How the climate crisis is ‘increasing violence against women’

The environmental crisis is driving gender-based abuses including sexual assault, domestic violence and forced prostitution, according to a major report.

A two-year study by the International Union for the Conservation of Nature (IUCN) found “clear evidence to suggest that climate change is increasing gender-based violence”, say the researchers.

Campaigners are now calling on governments to put “women and girls… at the heart of any viable strategies on the climate and ecology”, The Guardian reports.

What exactly did the study find?

In what is believed to be the most comprehensive study yet of its kind, the IUCN collated data from more than 1,000 sources relating to what the intergovernmental organisation describes as “the extensive direct links between environmental pressures and gender-based violence”, reports CNN. 

Summarising their findings, lead report author Cate Owren said: “As environmental degradation and stress on ecosystems increases, that in turn creates scarcity and stress for people, and the evidence shows that, where environmental pressures increase, gender-based violence increases.”

The report notes that “national and customary laws, societal gender norms and traditional gender roles dictate who can access and control natural resources”, which often results in the “marginalisation of women compared to men”.

The researchers also surveyed hundreds of organisations worldwide, of which six in ten respondents reported gender-based violence among “female environmental rights defenders, environmental migrants and refugees”, as well as in areas where “environmental degradation was taking place”.

The many examples of such abuses uncovered by the study included fishermen in eastern and southern Africa who reportedly refused to sell fish to women if they did not engage in sex, according to The Guardian.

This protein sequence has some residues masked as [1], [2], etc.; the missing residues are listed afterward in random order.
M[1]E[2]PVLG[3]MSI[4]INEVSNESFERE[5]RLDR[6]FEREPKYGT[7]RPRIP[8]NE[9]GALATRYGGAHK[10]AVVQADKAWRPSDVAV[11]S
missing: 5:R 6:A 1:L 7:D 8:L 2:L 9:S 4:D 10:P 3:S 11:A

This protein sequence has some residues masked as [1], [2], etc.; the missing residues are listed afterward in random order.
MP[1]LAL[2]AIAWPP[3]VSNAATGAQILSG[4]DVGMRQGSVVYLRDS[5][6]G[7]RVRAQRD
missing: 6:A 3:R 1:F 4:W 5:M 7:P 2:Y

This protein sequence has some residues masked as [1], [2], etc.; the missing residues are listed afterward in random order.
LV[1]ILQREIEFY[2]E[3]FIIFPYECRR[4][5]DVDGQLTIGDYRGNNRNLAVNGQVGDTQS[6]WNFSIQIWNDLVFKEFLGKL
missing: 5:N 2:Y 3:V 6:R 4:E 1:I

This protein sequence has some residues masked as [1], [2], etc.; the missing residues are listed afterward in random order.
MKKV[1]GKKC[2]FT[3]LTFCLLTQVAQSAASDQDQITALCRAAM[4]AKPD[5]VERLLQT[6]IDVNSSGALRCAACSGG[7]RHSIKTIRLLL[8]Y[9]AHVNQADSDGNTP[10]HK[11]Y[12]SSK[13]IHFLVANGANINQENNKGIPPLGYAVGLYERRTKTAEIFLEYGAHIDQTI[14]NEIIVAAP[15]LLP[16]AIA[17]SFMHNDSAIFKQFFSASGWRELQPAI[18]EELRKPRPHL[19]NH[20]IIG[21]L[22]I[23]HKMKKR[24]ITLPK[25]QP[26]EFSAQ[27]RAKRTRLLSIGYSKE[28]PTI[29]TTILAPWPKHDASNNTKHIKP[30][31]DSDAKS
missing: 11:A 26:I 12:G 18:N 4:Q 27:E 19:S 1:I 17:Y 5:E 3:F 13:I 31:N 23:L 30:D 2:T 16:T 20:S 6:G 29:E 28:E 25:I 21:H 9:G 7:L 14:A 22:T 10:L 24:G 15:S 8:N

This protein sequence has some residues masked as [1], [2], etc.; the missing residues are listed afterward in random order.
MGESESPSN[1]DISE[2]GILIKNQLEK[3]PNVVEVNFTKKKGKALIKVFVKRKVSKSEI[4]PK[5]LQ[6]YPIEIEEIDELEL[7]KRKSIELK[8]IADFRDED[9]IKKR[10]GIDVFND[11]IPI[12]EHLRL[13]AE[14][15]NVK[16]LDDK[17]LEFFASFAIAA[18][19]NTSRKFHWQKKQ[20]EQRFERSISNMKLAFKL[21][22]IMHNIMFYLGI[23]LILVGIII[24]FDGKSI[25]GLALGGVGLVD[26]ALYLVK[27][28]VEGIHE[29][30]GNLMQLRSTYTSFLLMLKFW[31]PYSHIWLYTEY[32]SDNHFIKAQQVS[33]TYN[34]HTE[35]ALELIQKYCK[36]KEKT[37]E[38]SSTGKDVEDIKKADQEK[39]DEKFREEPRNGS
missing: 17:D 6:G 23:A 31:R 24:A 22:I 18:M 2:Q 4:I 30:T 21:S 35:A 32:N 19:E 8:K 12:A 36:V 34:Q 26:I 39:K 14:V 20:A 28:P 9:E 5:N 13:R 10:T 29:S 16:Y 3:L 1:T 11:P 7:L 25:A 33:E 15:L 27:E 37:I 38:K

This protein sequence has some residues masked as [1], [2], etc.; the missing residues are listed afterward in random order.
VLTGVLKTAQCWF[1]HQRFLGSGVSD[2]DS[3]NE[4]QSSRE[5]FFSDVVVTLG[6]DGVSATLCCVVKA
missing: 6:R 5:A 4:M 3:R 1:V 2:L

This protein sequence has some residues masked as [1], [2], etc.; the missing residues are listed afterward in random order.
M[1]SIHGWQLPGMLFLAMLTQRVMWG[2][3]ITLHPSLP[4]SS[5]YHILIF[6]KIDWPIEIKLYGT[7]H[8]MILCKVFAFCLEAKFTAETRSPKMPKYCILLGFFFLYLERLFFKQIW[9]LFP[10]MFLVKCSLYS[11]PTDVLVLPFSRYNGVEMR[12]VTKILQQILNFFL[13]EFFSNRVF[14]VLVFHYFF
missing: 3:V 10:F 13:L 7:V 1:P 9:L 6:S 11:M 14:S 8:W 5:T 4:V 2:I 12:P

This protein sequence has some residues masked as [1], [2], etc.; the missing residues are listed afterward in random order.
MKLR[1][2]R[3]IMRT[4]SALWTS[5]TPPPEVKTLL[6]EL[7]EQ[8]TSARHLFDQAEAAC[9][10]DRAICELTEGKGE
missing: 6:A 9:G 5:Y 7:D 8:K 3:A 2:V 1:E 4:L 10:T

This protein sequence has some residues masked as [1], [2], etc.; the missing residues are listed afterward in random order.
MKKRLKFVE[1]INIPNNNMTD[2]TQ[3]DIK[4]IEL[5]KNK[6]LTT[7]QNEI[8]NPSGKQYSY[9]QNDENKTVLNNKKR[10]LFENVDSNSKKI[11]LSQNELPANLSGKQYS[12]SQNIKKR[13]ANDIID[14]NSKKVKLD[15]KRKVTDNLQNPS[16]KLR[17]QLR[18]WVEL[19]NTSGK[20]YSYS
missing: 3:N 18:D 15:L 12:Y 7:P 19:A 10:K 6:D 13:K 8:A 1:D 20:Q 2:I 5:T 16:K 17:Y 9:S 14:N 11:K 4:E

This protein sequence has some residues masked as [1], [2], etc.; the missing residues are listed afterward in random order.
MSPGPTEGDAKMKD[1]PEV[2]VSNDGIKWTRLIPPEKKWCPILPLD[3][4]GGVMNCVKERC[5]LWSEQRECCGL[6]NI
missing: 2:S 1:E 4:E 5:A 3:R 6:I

The Democratic Republic of Congo’s illegal logging and charcoal trade has also been linked to sexual exploitation, as have illegal mines in Colombia and Peru illegal mines.

Globally, about 12 million more young girls are thought to have been married off after increasing natural disasters, and weather-related disasters have been shown to increase sexual trafficking by 20%-30%” the newspaper adds. 

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And the reaction?

Grethel Aguilar, acting director-general of the IUCN, said: “This study shows that the damage humanity is inflicting on nature is also fuelling violence against women around the world – a link that has so far been largely overlooked.”

Bob Ward, environmental policy director at the London School of Economics’ Grantham Research Institute, highlights the role that female campaigners such as Greta Thunberg are playing in bringing the world’s attention to the climate change crisis.

“The empowerment of women and girls and their protection from the direct and indirect consequences of climate change must lie at the heart of the just transition to zero-carbon and climate-resilient societies,” he said.



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